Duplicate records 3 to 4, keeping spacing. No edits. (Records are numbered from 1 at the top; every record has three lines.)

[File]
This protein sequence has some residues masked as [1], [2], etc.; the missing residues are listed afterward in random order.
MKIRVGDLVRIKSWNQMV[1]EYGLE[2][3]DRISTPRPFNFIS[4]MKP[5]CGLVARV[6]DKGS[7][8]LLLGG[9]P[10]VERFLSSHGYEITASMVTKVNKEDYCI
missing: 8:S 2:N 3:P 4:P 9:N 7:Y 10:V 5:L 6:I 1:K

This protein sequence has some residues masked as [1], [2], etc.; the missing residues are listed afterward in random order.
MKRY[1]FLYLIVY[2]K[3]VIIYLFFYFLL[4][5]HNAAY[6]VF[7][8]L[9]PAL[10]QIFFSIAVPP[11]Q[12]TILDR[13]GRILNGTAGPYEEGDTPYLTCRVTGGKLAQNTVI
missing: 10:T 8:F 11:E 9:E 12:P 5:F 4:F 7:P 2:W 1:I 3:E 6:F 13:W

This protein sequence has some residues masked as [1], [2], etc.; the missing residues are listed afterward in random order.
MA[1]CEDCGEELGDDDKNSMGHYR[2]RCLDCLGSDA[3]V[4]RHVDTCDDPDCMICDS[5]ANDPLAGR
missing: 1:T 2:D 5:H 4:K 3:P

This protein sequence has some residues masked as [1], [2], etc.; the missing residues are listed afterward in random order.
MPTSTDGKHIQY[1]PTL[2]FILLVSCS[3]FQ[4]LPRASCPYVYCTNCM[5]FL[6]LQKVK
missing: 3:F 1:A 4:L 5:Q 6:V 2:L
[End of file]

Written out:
This protein sequence has some residues masked as [1], [2], etc.; the missing residues are listed afterward in random order.
MA[1]CEDCGEELGDDDKNSMGHYR[2]RCLDCLGSDA[3]V[4]RHVDTCDDPDCMICDS[5]ANDPLAGR
missing: 1:T 2:D 5:H 4:K 3:P

This protein sequence has some residues masked as [1], [2], etc.; the missing residues are listed afterward in random order.
MPTSTDGKHIQY[1]PTL[2]FILLVSCS[3]FQ[4]LPRASCPYVYCTNCM[5]FL[6]LQKVK
missing: 3:F 1:A 4:L 5:Q 6:V 2:L